You say that Senna and Prost were no angels. Yet, Suzuka 1989 apart (when Prost had had enough of Senna's behaviour on track), can you remind me of when Prost's conduct on track was less than sporting?

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PostPosted: Mon Dec 17, 2012 11:24 pm 
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Fiki wrote:
DrG wrote:
I loved both Senna & Prost but neither were angels. Senna's self belief that everything he did on track was right, justifiable or blessed by God etc was just amazing, but, quite frankly, there were times when I was just absolutely gobsmacked with his justifications. Also there where many times I watched Prost walk (or should I say stalk) into the garage towards Senna with his fists closed, he was so angry, that I thought that he was going to punch Senna out, he never did that I remember, but I wouldn't have blamed him if he had. I sometimes wished that he had punched Senna out. I know, it's not the right thing to do, & I don't ever condone violence, but Senna did sometimes deserve it. This is the world that the young Schumacher grew up in F1. Why you seem to think that it didn't influence him, or it shouldn't matter if it did, mystifies me. Sorry Fiki, not criticising, just trying to understand why you never seem to have any leeway where Michael is concerned :D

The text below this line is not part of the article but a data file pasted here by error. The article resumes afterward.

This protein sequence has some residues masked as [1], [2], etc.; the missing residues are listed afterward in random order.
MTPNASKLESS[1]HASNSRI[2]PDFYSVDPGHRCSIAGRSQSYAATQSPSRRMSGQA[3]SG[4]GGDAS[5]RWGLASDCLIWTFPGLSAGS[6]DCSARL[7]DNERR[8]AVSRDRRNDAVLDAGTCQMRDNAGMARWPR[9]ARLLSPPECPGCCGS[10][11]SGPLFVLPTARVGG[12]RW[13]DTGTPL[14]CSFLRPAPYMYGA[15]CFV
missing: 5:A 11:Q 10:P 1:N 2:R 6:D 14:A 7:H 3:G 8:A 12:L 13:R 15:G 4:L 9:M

You say that Senna and Prost were no angels. Yet, Suzuka 1989 apart (when Prost had had enough of Senna's behaviour on track), can you remind me of when Prost's conduct on track was less than sporting?


:thumbup: Never ever.

Prost's generation was of generally clean, fair racers.


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PostPosted: Tue Dec 18, 2012 12:15 am 
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Waiving at marshals furiously in 1986 Monaco gp as he knew senna in the toleman was catching him.


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PostPosted: Tue Dec 18, 2012 1:54 am 
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Fiki wrote:
LKS1 wrote:
Chriso wrote:
Ok the over taking rules WAS as follows, a driver may move of the raceing line to defend position and move back to racing line to take corner, only once is this allowed in the one maneuver. NOW they are allowed of the racing line to defend but CANNOT return to racing but also has to leave a gap big enough for car to pass, that's basically how it is now pretty crap u ask me.

OK, thanks :thumbup: .